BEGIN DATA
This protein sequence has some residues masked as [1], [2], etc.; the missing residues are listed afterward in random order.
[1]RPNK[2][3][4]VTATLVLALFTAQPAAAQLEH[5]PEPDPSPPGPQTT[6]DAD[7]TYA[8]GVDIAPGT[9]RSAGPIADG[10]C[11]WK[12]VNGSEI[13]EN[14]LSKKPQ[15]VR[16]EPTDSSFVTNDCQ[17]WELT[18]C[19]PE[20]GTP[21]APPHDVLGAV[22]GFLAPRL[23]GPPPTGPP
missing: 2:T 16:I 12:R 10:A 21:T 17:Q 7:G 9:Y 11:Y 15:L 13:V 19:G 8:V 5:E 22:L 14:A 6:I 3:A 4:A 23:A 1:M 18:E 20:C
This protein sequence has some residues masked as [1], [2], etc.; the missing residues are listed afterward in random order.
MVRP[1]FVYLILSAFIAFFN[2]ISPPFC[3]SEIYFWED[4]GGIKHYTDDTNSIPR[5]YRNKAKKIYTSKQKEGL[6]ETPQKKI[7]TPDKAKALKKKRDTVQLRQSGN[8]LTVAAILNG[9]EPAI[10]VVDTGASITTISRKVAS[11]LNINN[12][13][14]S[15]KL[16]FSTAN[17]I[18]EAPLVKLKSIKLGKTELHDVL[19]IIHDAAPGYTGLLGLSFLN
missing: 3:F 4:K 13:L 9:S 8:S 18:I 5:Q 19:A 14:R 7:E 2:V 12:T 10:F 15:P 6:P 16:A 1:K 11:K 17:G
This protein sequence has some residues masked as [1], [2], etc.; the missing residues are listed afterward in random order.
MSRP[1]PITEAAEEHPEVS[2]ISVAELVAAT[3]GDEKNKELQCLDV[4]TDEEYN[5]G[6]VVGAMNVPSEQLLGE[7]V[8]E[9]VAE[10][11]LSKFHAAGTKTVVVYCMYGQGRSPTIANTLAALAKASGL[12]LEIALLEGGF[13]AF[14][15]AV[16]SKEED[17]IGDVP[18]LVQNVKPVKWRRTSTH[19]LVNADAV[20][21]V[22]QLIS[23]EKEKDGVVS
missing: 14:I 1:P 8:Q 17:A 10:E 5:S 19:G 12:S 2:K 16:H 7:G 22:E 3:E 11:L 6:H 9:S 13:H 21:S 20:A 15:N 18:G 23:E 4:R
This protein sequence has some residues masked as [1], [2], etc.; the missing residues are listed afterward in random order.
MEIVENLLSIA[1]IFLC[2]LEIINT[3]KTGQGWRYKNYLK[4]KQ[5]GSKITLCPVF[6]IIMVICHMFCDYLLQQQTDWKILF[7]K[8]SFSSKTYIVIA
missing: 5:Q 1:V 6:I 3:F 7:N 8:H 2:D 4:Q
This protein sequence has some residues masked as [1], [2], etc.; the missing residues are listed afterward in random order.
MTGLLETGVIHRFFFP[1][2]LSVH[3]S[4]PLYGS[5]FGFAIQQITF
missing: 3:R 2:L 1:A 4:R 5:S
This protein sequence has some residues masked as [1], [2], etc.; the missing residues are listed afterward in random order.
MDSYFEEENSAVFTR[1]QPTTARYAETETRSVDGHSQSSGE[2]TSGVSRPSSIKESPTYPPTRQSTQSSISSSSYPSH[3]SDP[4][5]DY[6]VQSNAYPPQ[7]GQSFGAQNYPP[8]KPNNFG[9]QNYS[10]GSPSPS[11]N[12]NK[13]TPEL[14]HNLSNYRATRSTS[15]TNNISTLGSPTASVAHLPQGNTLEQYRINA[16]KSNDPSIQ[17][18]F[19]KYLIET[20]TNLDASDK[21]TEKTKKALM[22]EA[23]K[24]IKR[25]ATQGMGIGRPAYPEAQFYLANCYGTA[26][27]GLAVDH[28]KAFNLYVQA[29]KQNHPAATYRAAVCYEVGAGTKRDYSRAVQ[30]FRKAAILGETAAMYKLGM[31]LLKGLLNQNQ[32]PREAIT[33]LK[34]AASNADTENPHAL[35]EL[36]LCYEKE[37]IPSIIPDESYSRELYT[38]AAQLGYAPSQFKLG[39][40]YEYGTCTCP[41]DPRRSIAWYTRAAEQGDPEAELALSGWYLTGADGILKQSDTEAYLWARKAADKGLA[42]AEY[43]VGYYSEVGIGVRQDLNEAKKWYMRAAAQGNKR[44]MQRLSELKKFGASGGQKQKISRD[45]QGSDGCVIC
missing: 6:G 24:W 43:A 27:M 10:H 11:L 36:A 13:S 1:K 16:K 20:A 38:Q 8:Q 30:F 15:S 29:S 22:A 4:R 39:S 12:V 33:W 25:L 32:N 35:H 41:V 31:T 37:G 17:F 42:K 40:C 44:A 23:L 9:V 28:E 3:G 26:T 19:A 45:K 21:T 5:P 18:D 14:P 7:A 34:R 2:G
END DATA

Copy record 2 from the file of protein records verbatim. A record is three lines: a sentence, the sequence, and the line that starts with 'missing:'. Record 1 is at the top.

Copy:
This protein sequence has some residues masked as [1], [2], etc.; the missing residues are listed afterward in random order.
MVRP[1]FVYLILSAFIAFFN[2]ISPPFC[3]SEIYFWED[4]GGIKHYTDDTNSIPR[5]YRNKAKKIYTSKQKEGL[6]ETPQKKI[7]TPDKAKALKKKRDTVQLRQSGN[8]LTVAAILNG[9]EPAI[10]VVDTGASITTISRKVAS[11]LNINN[12][13][14]S[15]KL[16]FSTAN[17]I[18]EAPLVKLKSIKLGKTELHDVL[19]IIHDAAPGYTGLLGLSFLN
missing: 3:F 4:K 13:L 9:S 8:S 18:I 5:Q 19:A 14:R 7:E 2:V 12:T 10:F 15:P 6:P 16:A 1:K 11:K 17:G